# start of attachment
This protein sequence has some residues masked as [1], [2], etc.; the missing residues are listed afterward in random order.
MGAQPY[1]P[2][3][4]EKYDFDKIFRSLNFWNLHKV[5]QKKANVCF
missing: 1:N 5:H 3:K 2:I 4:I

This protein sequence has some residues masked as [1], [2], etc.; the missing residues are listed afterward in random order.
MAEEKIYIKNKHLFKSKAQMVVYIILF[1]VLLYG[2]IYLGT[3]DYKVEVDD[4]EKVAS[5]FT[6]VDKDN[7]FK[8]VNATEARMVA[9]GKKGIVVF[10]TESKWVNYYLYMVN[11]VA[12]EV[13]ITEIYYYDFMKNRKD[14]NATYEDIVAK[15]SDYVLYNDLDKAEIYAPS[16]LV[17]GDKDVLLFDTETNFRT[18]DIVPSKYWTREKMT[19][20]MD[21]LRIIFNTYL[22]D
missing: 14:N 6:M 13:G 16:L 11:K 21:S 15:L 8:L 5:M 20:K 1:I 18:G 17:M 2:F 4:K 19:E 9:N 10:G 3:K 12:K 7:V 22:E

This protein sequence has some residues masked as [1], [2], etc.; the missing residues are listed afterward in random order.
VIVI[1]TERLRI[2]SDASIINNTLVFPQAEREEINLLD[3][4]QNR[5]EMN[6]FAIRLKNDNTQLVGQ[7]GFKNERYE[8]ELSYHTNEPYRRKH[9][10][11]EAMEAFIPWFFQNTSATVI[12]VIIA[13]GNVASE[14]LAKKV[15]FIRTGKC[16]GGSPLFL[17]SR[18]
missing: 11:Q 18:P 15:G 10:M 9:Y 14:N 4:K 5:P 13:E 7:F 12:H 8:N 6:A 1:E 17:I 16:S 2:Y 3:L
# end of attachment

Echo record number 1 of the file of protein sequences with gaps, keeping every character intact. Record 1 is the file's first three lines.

This protein sequence has some residues masked as [1], [2], etc.; the missing residues are listed afterward in random order.
MGAQPY[1]P[2][3][4]EKYDFDKIFRSLNFWNLHKV[5]QKKANVCF
missing: 1:N 5:H 3:K 2:I 4:I